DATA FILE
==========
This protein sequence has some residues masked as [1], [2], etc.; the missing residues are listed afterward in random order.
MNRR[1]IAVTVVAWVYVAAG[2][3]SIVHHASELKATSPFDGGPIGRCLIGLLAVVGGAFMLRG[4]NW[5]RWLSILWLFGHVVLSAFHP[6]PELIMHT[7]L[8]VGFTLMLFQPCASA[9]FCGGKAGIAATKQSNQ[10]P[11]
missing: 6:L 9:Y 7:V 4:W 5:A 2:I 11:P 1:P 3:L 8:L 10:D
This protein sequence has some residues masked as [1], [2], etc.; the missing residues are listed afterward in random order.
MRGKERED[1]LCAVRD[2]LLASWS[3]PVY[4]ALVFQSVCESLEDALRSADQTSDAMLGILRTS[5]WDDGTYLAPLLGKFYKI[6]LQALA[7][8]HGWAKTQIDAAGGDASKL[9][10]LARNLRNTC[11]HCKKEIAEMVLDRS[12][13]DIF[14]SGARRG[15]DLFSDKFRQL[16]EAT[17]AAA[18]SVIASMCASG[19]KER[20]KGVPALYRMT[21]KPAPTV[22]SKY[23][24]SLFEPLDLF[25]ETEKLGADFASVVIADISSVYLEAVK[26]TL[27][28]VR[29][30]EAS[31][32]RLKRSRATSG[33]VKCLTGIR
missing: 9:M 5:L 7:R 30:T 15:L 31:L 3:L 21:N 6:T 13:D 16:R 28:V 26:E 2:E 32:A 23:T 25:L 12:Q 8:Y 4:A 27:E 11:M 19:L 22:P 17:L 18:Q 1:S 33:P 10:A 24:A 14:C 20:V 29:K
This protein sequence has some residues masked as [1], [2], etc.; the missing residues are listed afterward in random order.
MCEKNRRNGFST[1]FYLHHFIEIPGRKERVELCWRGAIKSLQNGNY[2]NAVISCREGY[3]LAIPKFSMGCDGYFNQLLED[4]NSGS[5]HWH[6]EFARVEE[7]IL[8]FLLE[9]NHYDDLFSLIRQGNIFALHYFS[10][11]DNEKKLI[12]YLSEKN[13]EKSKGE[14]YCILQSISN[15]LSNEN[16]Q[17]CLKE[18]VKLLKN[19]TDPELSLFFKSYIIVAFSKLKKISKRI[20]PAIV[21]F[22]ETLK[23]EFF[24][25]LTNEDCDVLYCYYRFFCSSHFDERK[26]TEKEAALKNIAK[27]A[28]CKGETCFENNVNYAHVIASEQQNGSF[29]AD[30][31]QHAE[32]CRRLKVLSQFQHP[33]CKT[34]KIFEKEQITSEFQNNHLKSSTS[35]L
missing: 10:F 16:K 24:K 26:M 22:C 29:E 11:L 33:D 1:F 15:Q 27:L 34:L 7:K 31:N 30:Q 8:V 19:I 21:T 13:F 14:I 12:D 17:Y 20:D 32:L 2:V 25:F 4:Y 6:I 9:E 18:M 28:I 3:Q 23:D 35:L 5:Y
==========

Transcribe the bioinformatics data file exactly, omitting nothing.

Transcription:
This protein sequence has some residues masked as [1], [2], etc.; the missing residues are listed afterward in random order.
MNRR[1]IAVTVVAWVYVAAG[2][3]SIVHHASELKATSPFDGGPIGRCLIGLLAVVGGAFMLRG[4]NW[5]RWLSILWLFGHVVLSAFHP[6]PELIMHT[7]L[8]VGFTLMLFQPCASA[9]FCGGKAGIAATKQSNQ[10]P[11]
missing: 6:L 9:Y 7:V 4:W 5:A 2:I 11:P 1:P 3:L 8:L 10:D
This protein sequence has some residues masked as [1], [2], etc.; the missing residues are listed afterward in random order.
MRGKERED[1]LCAVRD[2]LLASWS[3]PVY[4]ALVFQSVCESLEDALRSADQTSDAMLGILRTS[5]WDDGTYLAPLLGKFYKI[6]LQALA[7][8]HGWAKTQIDAAGGDASKL[9][10]LARNLRNTC[11]HCKKEIAEMVLDRS[12][13]DIF[14]SGARRG[15]DLFSDKFRQL[16]EAT[17]AAA[18]SVIASMCASG[19]KER[20]KGVPALYRMT[21]KPAPTV[22]SKY[23][24]SLFEPLDLF[25]ETEKLGADFASVVIADISSVYLEAVK[26]TL[27][28]VR[29][30]EAS[31][32]RLKRSRATSG[33]VKCLTGIR
missing: 9:M 5:L 7:R 30:T 15:L 31:L 3:L 21:N 6:T 13:D 16:R 28:V 26:E 2:E 32:A 23:T 25:L 12:Q 8:Y 4:A 27:E 11:M 19:L 22:P 17:L 18:Q 1:S 33:P 10:A 24:A 14:C 20:V 29:K
This protein sequence has some residues masked as [1], [2], etc.; the missing residues are listed afterward in random order.
MCEKNRRNGFST[1]FYLHHFIEIPGRKERVELCWRGAIKSLQNGNY[2]NAVISCREGY[3]LAIPKFSMGCDGYFNQLLED[4]NSGS[5]HWH[6]EFARVEE[7]IL[8]FLLE[9]NHYDDLFSLIRQGNIFALHYFS[10][11]DNEKKLI[12]YLSEKN[13]EKSKGE[14]YCILQSISN[15]LSNEN[16]Q[17]CLKE[18]VKLLKN[19]TDPELSLFFKSYIIVAFSKLKKISKRI[20]PAIV[21]F[22]ETLK[23]EFF[24][25]LTNEDCDVLYCYYRFFCSSHFDERK[26]TEKEAALKNIAK[27]A[28]CKGETCFENNVNYAHVIASEQQNGSF[29]AD[30][31]QHAE[32]CRRLKVLSQFQHP[33]CKT[34]KIFEKEQITSEFQNNHLKSSTS[35]L
missing: 10:F 16:K 24:K 26:M 22:C 29:E 11:L 33:D 1:F 15:Q 27:L 34:L 7:K 31:N 30:Q 8:V 19:I 21:T 13:F 14:I 12:D 17:Y 20:D 32:L 2:V 25:F 4:Y 6:I 9:E 18:M 28:I 3:Q 23:D 35:L 5:Y